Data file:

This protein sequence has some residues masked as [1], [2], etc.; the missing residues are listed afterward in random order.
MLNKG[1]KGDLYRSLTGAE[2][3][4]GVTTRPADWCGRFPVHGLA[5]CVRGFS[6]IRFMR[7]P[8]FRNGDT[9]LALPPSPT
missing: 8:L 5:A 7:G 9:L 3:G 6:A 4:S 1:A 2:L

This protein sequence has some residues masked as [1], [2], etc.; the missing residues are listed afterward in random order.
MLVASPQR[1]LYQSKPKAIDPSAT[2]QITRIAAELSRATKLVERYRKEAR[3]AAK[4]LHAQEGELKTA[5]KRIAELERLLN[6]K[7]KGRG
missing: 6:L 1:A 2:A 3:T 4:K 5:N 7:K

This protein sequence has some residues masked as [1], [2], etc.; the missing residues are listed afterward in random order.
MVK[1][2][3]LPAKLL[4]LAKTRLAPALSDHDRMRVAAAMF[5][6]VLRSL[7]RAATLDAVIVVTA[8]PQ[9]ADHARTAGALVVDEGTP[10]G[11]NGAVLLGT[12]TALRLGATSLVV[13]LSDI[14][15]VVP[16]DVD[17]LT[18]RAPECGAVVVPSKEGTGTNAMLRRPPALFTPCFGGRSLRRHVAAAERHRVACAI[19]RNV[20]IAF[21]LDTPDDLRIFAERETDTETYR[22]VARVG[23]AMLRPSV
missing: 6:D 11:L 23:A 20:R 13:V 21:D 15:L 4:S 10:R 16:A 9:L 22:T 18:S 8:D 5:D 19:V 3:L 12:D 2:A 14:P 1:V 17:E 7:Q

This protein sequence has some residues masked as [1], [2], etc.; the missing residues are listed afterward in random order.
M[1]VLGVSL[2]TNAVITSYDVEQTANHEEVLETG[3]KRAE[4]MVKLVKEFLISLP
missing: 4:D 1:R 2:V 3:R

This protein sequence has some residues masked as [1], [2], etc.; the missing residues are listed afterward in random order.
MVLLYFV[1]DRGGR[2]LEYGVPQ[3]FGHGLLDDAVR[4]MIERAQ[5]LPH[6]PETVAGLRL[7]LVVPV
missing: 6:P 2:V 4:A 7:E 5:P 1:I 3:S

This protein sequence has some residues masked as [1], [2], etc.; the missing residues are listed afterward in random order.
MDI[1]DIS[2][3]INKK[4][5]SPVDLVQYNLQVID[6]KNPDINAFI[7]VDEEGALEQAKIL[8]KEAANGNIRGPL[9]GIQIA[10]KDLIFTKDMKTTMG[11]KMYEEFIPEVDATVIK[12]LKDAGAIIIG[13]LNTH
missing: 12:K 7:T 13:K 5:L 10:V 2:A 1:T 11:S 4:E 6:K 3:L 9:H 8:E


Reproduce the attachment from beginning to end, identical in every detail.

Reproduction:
This protein sequence has some residues masked as [1], [2], etc.; the missing residues are listed afterward in random order.
MLNKG[1]KGDLYRSLTGAE[2][3][4]GVTTRPADWCGRFPVHGLA[5]CVRGFS[6]IRFMR[7]P[8]FRNGDT[9]LALPPSPT
missing: 8:L 5:A 7:G 9:L 3:G 6:A 4:S 1:A 2:L

This protein sequence has some residues masked as [1], [2], etc.; the missing residues are listed afterward in random order.
MLVASPQR[1]LYQSKPKAIDPSAT[2]QITRIAAELSRATKLVERYRKEAR[3]AAK[4]LHAQEGELKTA[5]KRIAELERLLN[6]K[7]KGRG
missing: 6:L 1:A 2:A 3:T 4:K 5:N 7:K

This protein sequence has some residues masked as [1], [2], etc.; the missing residues are listed afterward in random order.
MVK[1][2][3]LPAKLL[4]LAKTRLAPALSDHDRMRVAAAMF[5][6]VLRSL[7]RAATLDAVIVVTA[8]PQ[9]ADHARTAGALVVDEGTP[10]G[11]NGAVLLGT[12]TALRLGATSLVV[13]LSDI[14][15]VVP[16]DVD[17]LT[18]RAPECGAVVVPSKEGTGTNAMLRRPPALFTPCFGGRSLRRHVAAAERHRVACAI[19]RNV[20]IAF[21]LDTPDDLRIFAERETDTETYR[22]VARVG[23]AMLRPSV
missing: 6:D 11:L 23:A 20:R 13:V 21:D 15:L 4:S 10:R 16:A 9:L 22:T 18:S 8:D 5:D 19:V 3:L 12:D 2:A 14:P 1:V 17:E 7:Q

This protein sequence has some residues masked as [1], [2], etc.; the missing residues are listed afterward in random order.
M[1]VLGVSL[2]TNAVITSYDVEQTANHEEVLETG[3]KRAE[4]MVKLVKEFLISLP
missing: 4:D 1:R 2:V 3:R

This protein sequence has some residues masked as [1], [2], etc.; the missing residues are listed afterward in random order.
MVLLYFV[1]DRGGR[2]LEYGVPQ[3]FGHGLLDDAVR[4]MIERAQ[5]LPH[6]PETVAGLRL[7]LVVPV
missing: 6:P 2:V 4:A 7:E 5:P 1:I 3:S

This protein sequence has some residues masked as [1], [2], etc.; the missing residues are listed afterward in random order.
MDI[1]DIS[2][3]INKK[4][5]SPVDLVQYNLQVID[6]KNPDINAFI[7]VDEEGALEQAKIL[8]KEAANGNIRGPL[9]GIQIA[10]KDLIFTKDMKTTMG[11]KMYEEFIPEVDATVIK[12]LKDAGAIIIG[13]LNTH
missing: 12:K 7:T 13:K 5:L 10:V 2:A 1:T 11:S 4:E 6:K 3:L 9:H 8:E